We all have muscle groups we’d like to grow more. Perhaps it is a stubborn body part or perhaps you just want to develop freaky size in one particular area.
Not all muscles are created equal! As a result, training all muscles in the same manner doesn’t make sense. That is where muscle specific training comes in.
The aim of this series is to examine each muscle group in detail. To highlight what training approaches are optimal and where you may be missing out on progress.
By manipulating body position, biomechanics, rep ranges, rep speeds, rest periods, volume load, training frequency and more I hope to leave you with the knowledge to build any bodypart to the size you desire.
First up the elbow flexors:
So let’s go and g et your tickets to the gun show…
…Everything you NEED to know to optimise your biceps training.
The biceps brachii (biceps) are made up of two distinct muscles, the short and the long head. They are mainly viewed/trained as elbow flexors but, also supinate (turn palms upwards to ceiling) the forearm.
There is limited data on the muscle fibre type of the biceps, however, the existing data indicates they are approximately 40% type I (slow twitch) and 60% type II.
The implication of this fibre make up is that training with heavy loads and higher speeds of contraction might be beneficial.
While the biceps are very well stimulated during upper body horizontal and vertical pulling exercises such as, the chin-up, BB row, or BB inverted rows, single-joint isolation exercises also provide an excellent training effect. So if you want extra size on your arms (who doesn’t?!?) then get strong on the big upper body pulling movements and add in some additional isolation work for full development.
“Because the biceps are made up of two heads with the brachialis sitting underneath, depending on wrist/elbow position and the resistance curve, each of those areas will end up with a bit more tension during certain exercises.”
The position of the shoulder can influence muscle activity of the biceps throughout the ROM. For example, the preacher curl provides greater activation in the first 1/3rd of the ROM. The standing DB curl and seated incline DB curl, however, display an opposing pattern with the greatest activation occurring in the final 1/3rd of the movement. As a result, for full stimulation of the fibres of the biceps you should train using a variety of exercises with differing points of peak contraction.
Adjusting grip width place more emphasis on a particular head. For example, BB curls with a narrower grip will target the long head more, while taking a wider grip shifts the emphasis onto the short head.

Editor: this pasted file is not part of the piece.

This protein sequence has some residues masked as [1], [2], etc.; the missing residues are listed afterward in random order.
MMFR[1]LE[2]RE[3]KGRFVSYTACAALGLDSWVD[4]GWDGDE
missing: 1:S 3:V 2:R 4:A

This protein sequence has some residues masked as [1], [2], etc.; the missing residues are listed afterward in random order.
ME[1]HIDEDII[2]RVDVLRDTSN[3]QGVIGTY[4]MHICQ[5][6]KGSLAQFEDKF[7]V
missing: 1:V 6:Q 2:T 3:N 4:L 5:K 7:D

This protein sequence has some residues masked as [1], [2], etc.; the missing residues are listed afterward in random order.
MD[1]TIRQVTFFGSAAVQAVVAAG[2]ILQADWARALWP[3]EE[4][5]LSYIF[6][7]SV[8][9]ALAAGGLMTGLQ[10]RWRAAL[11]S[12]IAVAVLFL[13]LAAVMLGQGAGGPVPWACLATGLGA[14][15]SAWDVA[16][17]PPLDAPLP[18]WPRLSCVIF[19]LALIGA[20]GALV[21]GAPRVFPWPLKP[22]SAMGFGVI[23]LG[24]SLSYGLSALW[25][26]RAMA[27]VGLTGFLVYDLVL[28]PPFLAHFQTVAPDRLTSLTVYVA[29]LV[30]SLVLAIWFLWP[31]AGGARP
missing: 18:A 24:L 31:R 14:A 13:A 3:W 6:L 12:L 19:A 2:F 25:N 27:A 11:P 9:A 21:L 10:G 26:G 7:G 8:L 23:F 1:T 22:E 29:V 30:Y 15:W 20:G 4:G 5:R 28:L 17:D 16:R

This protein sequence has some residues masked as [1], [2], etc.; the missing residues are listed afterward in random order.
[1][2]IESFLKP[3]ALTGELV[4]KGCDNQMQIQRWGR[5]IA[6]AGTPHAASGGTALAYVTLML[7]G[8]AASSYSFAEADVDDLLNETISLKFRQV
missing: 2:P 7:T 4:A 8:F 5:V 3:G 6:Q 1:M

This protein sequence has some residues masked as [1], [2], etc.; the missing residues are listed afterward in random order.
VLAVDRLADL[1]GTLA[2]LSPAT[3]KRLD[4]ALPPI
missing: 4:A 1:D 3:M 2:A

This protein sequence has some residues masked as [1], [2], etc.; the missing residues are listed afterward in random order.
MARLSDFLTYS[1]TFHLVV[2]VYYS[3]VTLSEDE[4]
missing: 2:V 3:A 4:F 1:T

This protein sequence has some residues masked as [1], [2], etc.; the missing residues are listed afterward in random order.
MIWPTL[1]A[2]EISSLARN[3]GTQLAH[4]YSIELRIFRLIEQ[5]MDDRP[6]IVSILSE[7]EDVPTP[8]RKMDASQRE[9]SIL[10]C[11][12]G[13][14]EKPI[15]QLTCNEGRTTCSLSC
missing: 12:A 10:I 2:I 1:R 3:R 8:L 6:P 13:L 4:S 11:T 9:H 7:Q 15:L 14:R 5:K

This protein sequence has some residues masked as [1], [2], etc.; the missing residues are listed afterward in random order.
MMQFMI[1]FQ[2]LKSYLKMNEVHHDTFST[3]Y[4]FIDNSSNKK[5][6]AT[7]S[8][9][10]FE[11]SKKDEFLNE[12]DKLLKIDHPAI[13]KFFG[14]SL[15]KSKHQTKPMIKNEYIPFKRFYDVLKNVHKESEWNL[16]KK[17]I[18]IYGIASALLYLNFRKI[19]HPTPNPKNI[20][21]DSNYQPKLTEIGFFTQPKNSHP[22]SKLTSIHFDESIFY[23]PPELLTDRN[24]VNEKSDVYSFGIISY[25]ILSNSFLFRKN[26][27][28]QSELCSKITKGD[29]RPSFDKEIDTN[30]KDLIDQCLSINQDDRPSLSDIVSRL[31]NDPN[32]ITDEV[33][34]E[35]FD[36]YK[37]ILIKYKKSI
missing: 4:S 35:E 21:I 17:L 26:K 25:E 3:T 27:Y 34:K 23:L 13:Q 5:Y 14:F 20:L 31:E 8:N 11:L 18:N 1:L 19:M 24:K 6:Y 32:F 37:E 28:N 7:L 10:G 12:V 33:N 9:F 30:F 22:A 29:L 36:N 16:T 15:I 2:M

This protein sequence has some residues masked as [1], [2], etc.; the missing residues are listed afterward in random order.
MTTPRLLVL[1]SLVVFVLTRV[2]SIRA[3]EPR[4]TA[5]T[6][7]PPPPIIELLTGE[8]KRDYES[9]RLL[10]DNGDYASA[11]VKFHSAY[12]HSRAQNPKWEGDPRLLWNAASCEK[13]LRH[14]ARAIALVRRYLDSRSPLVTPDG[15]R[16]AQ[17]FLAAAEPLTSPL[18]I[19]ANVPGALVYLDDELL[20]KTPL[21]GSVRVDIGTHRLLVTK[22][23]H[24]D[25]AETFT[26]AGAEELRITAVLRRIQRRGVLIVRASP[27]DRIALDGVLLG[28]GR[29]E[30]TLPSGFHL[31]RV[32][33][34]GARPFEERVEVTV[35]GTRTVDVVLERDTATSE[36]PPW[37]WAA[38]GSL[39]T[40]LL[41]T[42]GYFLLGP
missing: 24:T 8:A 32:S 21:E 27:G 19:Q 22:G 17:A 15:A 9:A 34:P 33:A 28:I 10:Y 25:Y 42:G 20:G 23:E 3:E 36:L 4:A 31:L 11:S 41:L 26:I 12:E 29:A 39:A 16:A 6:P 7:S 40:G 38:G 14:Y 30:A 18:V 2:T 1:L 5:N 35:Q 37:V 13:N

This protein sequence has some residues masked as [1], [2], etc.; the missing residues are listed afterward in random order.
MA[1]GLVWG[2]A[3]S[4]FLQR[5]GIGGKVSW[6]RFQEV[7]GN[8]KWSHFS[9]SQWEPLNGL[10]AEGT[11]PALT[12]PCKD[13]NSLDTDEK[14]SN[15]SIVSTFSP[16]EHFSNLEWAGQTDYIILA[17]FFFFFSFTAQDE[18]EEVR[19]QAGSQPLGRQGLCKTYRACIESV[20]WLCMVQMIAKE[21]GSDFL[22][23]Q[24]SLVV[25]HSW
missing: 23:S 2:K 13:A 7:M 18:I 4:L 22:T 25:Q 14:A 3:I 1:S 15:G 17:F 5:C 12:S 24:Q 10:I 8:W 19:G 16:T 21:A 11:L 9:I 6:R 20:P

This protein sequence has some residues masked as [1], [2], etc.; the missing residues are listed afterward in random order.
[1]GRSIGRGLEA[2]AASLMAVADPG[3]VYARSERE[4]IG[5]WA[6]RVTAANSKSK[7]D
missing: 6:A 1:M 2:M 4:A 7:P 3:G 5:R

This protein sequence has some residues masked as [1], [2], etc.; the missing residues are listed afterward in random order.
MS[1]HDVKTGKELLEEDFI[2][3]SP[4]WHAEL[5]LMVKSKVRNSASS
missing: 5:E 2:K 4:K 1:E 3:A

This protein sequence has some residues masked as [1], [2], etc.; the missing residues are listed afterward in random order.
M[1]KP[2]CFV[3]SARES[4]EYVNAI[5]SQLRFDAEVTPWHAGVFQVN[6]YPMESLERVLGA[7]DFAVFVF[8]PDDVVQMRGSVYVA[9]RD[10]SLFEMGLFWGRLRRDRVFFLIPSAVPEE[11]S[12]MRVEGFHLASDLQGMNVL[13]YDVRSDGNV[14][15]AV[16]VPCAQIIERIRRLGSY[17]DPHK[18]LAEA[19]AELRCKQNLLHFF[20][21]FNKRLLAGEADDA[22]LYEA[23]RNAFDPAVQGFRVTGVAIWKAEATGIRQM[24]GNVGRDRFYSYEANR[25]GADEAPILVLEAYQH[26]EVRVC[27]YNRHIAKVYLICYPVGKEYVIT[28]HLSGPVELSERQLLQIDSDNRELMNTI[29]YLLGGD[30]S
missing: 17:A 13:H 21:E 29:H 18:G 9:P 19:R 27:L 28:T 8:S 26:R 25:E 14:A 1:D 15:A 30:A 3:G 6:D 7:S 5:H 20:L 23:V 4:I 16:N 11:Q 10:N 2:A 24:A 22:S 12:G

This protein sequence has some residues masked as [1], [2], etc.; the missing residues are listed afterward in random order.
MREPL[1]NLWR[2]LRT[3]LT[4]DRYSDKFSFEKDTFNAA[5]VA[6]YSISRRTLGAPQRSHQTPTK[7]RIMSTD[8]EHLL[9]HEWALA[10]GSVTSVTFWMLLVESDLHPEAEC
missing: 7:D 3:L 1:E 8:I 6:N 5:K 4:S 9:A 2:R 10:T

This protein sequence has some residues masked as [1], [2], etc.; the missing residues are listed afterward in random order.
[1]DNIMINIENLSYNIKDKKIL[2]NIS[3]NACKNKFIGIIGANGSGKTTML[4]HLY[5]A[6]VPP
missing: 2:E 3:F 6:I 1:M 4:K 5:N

The long head crosses the shoulder joint. This means that it is possible to pre-stretch the muscle in certain exercises to cause higher levels of muscle activation. Incline DB curls are the perfect example of this. Another trick to stimulate the long head to a greater degree is to bring your shoulders forward slightly as you reach the top of a curl. Because the muscle plays a role in shoulder flexion it will work to perform this function as well as flexing the elbow if you do this.
The brachialis is an elbow flexor. Due to its position under the biceps it literally pushes the biceps up as it gets bigger. This can create the look of a higher “peak” on the biceps.
Training elbow flexion with a neutral or “hammer” grip is an excellent way to develop the brachialis. Studies have shown that the brachialis tends to have more slow twitch fibres than the biceps. Performing the eccentric portion of the lift slowly increases muscle activation in the brachilais. In contrast performing relatively fast movements will primarliry target the biceps.
The brachilais isn’t a particulalrly large muscle and so performing one exercise per biceps training session should provide sufficient stimulus for growth.
Biceps recover petty quickly so a higher training frequency can be used (gradually build this up). Most people should eventually be able to recover from training them up to 4 days per week but, I would suggest you begin with twice per week.
A total of 15-25 sets per week is usually a good range to aim for when training biceps.
To summarise the following is a good guide:
- Biceps – Supinated grip & medium reps (8-12)
- Brachialis – neutral grip & lower reps (5-8)
The Twitter approach to arm training science…
EMG studies have shown high levels of Peak and Mean activation with Neutral and Supinated Chins, Barbell and EZ bar curls. So hit some heavy chins and also do some curls for the girls.
All this sports science chat isn’t so complicated after all!